The Asset Management Capability (AMC) Assessment evaluates the asset management program with over 50 process criteria categorized into domains, including Leadership & Strategy; Shutdown, Turnaround, & Outage (STO) Management; Operator Driven Reliability; Materials Management; Work management; Reliability Engineering; Capital Delivery; and eAM/CMMS.
The Project Change Triangle (PCT) Assessment is used to evaluate how well the changes that will be made as part of the prior assessment models will be managed by the organization. This model is proprietary to Prosci®, and the assessment effort was led by LCE. The categories evaluated are Leadership/Sponsorship, Project Management, and Change Management.
The assessment results provided an accurate picture of the organization and recommended actions that would help TJU achieve the Proactive status as a result of its Reliability Improvement program. To drive the needed changes and complete the key improvement activities, TJU tasked its Steering Committee with deciding what initiatives to take on. The Leadership Team was responsible for the approval and funding of the strategies proposed by the Steering Committee, and the Focus Team was tasked with completing the activities developed by the Steering Committee.
Reliability Program Pilot Creates the Foundation for Organization-wide Improvements
With the assessment results in hand, LCE partnered with TJU to implement a Risk-based Asset Management (RBAM) approach to focus improvement activities on assets based on their impact to key business objectives, and allow for the most effective use of available resources.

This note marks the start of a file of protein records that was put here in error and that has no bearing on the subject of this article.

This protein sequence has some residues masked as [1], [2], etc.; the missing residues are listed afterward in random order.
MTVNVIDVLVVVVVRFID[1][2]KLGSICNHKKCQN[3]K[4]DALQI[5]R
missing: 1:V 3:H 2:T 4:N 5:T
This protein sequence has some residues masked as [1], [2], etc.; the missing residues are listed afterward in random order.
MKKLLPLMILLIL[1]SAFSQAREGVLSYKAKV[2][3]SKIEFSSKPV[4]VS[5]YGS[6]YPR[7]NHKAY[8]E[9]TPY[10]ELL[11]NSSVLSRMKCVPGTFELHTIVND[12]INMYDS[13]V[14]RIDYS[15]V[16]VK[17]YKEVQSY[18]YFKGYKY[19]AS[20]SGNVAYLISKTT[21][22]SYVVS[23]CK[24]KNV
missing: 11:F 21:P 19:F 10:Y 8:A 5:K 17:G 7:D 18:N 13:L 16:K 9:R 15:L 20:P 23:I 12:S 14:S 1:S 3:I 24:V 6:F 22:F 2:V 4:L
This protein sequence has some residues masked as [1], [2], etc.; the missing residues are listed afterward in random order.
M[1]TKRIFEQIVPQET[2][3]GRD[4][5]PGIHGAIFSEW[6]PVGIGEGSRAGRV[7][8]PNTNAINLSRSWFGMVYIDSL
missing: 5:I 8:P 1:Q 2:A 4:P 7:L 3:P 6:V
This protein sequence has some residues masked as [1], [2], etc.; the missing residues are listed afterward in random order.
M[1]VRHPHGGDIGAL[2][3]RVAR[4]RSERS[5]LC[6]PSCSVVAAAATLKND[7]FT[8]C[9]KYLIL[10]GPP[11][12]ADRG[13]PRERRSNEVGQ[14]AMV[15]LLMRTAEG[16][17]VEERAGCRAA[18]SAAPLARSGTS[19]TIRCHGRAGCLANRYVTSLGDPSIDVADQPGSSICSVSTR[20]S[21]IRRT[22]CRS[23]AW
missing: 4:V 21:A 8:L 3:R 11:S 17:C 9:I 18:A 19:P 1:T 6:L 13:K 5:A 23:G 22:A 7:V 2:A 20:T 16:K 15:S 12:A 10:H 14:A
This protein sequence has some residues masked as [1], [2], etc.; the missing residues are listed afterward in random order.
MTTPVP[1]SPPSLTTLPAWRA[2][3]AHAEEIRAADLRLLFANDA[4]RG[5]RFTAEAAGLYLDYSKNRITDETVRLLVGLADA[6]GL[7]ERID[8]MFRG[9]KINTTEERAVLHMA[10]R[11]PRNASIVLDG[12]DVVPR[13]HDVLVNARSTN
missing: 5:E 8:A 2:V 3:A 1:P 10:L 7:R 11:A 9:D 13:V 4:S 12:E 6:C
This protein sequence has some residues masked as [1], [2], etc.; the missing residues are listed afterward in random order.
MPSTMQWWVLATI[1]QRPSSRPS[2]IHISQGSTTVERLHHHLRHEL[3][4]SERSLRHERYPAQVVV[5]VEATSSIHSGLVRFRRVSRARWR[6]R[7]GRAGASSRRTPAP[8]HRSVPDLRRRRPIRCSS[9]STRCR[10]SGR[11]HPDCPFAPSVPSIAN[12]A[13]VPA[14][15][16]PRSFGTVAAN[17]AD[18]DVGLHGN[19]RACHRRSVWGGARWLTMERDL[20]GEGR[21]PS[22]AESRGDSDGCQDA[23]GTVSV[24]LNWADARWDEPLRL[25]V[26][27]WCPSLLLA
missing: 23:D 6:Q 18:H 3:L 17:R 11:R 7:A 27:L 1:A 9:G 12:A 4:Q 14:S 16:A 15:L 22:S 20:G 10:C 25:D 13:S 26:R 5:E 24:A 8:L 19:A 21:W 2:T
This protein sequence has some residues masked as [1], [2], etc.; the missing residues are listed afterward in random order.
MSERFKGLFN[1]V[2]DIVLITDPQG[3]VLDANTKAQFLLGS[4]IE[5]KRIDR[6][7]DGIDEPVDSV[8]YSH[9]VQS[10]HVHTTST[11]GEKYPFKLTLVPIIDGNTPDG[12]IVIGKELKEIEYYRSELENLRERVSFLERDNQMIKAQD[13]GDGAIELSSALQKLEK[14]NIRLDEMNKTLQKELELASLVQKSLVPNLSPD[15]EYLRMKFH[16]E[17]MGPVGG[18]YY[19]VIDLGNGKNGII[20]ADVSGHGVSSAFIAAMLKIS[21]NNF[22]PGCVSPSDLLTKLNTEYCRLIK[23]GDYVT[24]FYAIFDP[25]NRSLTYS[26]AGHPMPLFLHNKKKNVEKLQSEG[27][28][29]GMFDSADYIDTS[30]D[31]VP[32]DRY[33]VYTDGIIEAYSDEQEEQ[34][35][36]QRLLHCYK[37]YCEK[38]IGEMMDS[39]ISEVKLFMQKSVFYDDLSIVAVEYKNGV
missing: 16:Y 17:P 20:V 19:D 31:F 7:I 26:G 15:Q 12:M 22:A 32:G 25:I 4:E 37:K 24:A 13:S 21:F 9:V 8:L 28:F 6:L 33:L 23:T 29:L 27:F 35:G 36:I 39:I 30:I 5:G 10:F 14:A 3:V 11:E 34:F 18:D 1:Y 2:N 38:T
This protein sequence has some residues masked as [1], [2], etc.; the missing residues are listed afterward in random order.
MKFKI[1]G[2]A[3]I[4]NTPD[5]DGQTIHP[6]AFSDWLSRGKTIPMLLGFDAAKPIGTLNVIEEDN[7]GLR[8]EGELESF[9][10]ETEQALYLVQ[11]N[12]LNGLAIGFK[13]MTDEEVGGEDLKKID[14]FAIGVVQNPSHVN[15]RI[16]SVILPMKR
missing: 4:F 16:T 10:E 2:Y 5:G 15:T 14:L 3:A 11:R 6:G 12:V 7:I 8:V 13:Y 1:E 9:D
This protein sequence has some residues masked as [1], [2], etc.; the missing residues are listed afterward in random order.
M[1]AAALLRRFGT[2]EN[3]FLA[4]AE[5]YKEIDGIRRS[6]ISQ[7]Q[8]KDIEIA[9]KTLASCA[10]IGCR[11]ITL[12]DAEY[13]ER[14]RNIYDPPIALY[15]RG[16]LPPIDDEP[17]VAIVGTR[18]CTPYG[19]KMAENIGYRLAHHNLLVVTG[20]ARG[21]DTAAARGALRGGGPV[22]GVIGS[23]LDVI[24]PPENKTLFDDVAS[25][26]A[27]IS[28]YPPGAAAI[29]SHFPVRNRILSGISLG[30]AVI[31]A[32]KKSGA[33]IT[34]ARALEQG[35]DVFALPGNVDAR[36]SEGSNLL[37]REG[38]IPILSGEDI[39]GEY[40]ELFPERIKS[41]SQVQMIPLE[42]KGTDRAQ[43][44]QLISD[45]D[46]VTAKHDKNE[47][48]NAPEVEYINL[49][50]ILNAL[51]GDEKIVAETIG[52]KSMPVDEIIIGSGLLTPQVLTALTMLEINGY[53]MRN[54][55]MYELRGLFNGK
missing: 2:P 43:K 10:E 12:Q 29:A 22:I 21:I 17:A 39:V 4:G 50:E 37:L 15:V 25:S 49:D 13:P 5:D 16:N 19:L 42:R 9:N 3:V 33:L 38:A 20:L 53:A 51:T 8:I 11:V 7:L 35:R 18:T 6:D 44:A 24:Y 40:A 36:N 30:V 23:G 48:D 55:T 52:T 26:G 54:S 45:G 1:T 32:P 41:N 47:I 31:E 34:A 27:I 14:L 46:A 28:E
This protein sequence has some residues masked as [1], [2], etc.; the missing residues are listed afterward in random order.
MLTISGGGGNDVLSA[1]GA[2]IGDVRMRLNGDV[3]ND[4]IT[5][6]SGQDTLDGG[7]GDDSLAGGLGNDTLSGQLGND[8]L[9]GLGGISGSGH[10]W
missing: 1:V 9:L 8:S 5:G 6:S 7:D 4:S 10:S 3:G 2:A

To ensure that TJUH implemented a sustainable program, LCE recommended and followed six steps to apply the RBAM approach and accomplish the pilot phase of their program:
Step 1: Education & Change Management
Risk-Based Asset Management training to raise awareness and obtain sponsorship, support and employee engagement
Step 2: Classify
Reliability Excellence and Asset Management Capabilities Assessment, Project Change Triangle Assessment
Reviewed asset data, hierarchy and system criticality
Step 3: Analyze
Based on criticality, conducted failure mode and effects analysis (FMEA), PM optimization and asset condition assessment
Step 4: Control
Developed equipment maintenance plans and risk monitoring/controls (e.g. PMs, PdM, Operations care, monitoring, etc.)
Step 5: Measure
Established reliability measures and key performance indicators (KPIs) for asset availability, uptime and utilization
Step 6: Continuous Improvement
Established monitoring and trending of reliability KPIs and developed Reliability Playbook/Policy
The Reliability Program pilot established the foundation that the TJU Reliability Steering Team has used to create and expand a scalable reliability program for all hospital and university facilities.
Life Cycle Engineering (LCE) provides consulting, engineering, information technology and education solutions that deliver lasting results for private industry, the Department of Defense and other government organizations. The quality, expertise and dedication of our employees enable Life Cycle Engineering to serve as a trusted resource that helps people and organizations to achieve their full potential. Founded in 1976, LCE is headquartered in Charleston, South Carolina with offices across North America and experience around the globe. Follow us on LinkedIn, Twitter and YouTube for company updates.